Saturday 6 August 2022

'Gummy squirrel' found in deep-sea abyss looks like a stretchy half-peeled banana


If there were such a thing as an underwater freak show, then this would be it.

Scientists from the Natural History Museum (NHM) in London have discovered a mysterious menagerie of marine megafauna deep in the Pacific Ocean, and dozens of the oddball creatures could be species that are unknown to science.

With the assistance of a remotely operated vehicle (ROV) during the summer of 2018, scientists recovered 55 specimens lurking on the western edge of an abyss located between Hawaii and Mexico, roughly 16,400 feet (5,000 meters) below the sea surface. Of that assemblage of oceanic oddities, seven were recently confirmed to be newfound species; the researchers' findings were published July 18 in the journal ZooKeys(opens in new tab).

While the eastern side of the abyss has been explored quite regularly, its western portion, which is known as the Pacific Clarion-Clipperton Zone and includes several nearby seamounts (underwater mountains), is less accessible and has therefore remained largely unexplored, making it a prime locale for discovering new species.

"About 150 years ago, the [HMS] Challenger expedition explored this area, but as far as I know, there hasn’t been much study done since that time," Guadalupe Bribiesca-Contreras, a NHM biologist in the life sciences department and the study’s lead author, told Live Science. "This part of the ocean has barely been touched."

During the 2018 expedition, the scientists more than made up for lost time. One after another, each new creature they discovered was as fascinating as the one that came before:  from an elastic, banana-shaped sea cucumber known as a gummy squirrel (Psychropotes longicauda) — the individual that they found stretched nearly 2 feet (60 cm) long — to a sea sponge in the genus Hyalonema, whose body resembled a tulip.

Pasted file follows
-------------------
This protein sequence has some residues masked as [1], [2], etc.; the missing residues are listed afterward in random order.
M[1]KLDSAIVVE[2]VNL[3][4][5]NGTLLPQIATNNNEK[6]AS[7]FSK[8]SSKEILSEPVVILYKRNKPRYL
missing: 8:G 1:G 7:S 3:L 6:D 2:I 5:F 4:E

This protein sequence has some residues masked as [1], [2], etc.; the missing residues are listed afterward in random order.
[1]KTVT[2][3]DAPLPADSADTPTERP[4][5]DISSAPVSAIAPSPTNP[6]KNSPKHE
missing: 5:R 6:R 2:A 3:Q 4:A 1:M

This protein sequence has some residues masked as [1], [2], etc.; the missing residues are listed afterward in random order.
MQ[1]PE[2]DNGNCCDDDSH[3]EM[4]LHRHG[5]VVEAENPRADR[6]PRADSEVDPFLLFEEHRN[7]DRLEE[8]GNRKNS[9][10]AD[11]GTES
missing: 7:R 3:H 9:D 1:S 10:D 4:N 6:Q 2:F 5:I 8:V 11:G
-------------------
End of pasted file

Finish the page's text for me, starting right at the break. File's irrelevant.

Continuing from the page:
Of the potential new species that the scientists discovered, the one that caught Bribiesca-Contreras' attention was a type of coral in the Chrysogorgia genus. Its pale orange polyp resembled that of C. abludo, a species that's usually found in the Atlantic Ocean. But the researchers later identified it as a new species that has yet to be named. This marks the first time that a coral of this genus has been found in the Pacific.

"At first we thought it was the same species, but upon further molecular work, we learned that it’s morphologically different," Bribiesca-Contrerasshe said. "One thing that always strikes me is that a lot of these lifeforms we see haven’t changed much over the course of millions of years, which is crazy to think [about]," she said. "Many of these species we’ve seen as fossils, and they look exactly the same now."

Many of the bizarre adaptations in these deep-sea weirdos have persisted for so long because they improve the animals' chances of surviving in a very punishing environment, Bribiesca-Contrerasshe added.

"Where they live this deep in the ocean can be challenging," she said. "There’s no light, their bodies are withstanding crushing pressure and there's little nutrition available."

Prior to the NHM expedition, many of these animals have only been glimpsed in photographs or videos, or are known from their fossilized remains. This mission enabled scientists to study the specimens as they moved freely through their ocean habitat, and then later in the lab. Such investigations allow scientists to better understand remote and untouched deep-sea ecosystems — an important goal as the deep-sea mining industry continues to expand worldwide. 

"We really need to understand this ecosystem so that we can come up with plans for conservation," she said. "At this point, the little information we have about this environment and the species that live there makes it very difficult to know how damaging mining could be."

Originally published on Live Science.

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